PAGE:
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  • 6/28/2005

Ayatollah Seyyed Mohammad Hosseini Beheshti

head of the Islamic Republic of Iran's judicial system

(October 24, 1928 - June 28, 1981)

Ayatollah Seyyed Mohammad Hosseini Beheshti was an Iranian cleric, the secretary-general of the Islamic Republic party, and the head of the Islamic Republic's judicial system. He was assassinated together with more than seventy members of the Islamic Republic party on June 28, 1981.

Beheshti was born in Isfahan and studied both at the University of Tehran and under Allameh Tabatabaei in Qom.

Between 1960 and 1965, he led theIslamic Center in Hamburg[i], where he was responsible for the spiritual leadership of religious Iranian students in Germany and Western Europe. In Hamburg, he also worked with Mohammad Khatami and was among his influences. Since the early 1960s, he was involved in activities against the Shah regime and was arrested several times by the Shah's secret police, theSAVAK.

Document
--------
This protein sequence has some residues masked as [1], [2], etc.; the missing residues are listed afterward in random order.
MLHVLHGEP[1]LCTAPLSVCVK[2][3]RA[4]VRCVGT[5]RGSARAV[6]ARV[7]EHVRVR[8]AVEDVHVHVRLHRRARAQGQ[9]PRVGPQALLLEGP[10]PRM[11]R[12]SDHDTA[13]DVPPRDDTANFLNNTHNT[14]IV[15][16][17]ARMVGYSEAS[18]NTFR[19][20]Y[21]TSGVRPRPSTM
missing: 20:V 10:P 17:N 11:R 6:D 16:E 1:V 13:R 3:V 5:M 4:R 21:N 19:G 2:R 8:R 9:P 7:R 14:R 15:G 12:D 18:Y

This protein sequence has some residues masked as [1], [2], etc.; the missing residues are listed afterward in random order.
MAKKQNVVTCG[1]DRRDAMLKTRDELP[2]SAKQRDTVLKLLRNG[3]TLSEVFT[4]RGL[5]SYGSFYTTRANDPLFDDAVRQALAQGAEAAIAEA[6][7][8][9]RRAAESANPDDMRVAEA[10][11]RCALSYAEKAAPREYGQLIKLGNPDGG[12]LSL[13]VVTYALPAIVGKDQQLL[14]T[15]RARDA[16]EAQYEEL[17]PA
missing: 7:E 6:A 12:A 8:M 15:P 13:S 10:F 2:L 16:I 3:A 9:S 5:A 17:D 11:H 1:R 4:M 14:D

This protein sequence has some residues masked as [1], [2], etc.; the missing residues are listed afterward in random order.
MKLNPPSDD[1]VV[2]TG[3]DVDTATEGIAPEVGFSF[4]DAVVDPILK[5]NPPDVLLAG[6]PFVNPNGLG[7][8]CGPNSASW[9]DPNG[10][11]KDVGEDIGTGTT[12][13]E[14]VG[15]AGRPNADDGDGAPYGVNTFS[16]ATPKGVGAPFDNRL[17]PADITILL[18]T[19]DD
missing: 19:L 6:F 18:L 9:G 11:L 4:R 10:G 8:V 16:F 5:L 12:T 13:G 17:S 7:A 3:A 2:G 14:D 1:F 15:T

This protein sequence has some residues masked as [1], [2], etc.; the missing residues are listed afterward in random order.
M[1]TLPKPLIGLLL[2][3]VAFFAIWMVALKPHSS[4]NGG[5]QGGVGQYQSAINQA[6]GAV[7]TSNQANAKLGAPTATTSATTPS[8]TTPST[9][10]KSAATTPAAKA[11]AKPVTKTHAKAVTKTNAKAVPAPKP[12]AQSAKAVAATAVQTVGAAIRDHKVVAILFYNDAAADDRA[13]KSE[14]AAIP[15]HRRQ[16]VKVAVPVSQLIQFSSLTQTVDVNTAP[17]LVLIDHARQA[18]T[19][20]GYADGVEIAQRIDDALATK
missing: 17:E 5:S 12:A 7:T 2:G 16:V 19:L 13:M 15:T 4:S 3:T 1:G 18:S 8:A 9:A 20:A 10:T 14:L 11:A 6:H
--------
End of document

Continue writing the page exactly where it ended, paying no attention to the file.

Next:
Following the Iranian Revolution, he became one of the original members of the Council of Revolution of Iran and soon its chairman. In the first post-revolutionary Iranian parliament, he led the Islamic Republic party together with Ali Akbar Hashemi Rafsanjani. He was also planning to run for Iranian presidency in the first presidential elections, but withdrew after Imam Khomeini told a delegation of Rafsanjani and Khamene'i that he prefers non-clerics as presidents, which led to Islamic Republic party's endorsement of first Jalaleddin Farsi and then, inevitably, Abolhassan Banisadr.

Beheshti died by assassination on June 28, 1981, when a bomb exploded during a party conference. The official and most probable story is that the bomb was planted by theMujahideen al-Khalq organization, who at that time were involved in a campaign of bombings and assassinations against officials of the Islamic Republic.

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[i]- The Islamic Centre Hamburg (Islamisches Zentrum Hamburg) is one of the oldest Iranian Shiite mosques in Germany and Europe. Established in Hamburg, in northern Germany, in the late 1950's by a group of Iranian emigrants and business people, it rapidly developed into one of the leading Shi'a centers in the Western world. (http://www.islamic-centre-hamburg.de/)

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